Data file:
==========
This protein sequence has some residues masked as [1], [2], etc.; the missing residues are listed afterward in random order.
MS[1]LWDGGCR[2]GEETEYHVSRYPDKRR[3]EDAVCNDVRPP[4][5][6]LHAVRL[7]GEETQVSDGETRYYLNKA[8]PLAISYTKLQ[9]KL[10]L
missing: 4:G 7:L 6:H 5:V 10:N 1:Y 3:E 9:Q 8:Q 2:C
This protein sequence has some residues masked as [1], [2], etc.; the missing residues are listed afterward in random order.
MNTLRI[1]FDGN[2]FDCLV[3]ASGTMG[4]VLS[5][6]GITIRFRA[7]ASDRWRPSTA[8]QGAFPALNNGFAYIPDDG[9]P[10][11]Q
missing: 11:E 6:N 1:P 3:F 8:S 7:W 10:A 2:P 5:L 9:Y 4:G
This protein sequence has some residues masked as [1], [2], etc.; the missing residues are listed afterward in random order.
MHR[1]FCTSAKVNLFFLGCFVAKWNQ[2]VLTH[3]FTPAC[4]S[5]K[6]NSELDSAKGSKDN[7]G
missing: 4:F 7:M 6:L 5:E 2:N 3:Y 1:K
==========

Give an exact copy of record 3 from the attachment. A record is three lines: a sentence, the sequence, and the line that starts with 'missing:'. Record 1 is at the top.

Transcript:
This protein sequence has some residues masked as [1], [2], etc.; the missing residues are listed afterward in random order.
MHR[1]FCTSAKVNLFFLGCFVAKWNQ[2]VLTH[3]FTPAC[4]S[5]K[6]NSELDSAKGSKDN[7]G
missing: 4:F 7:M 6:L 5:E 2:N 3:Y 1:K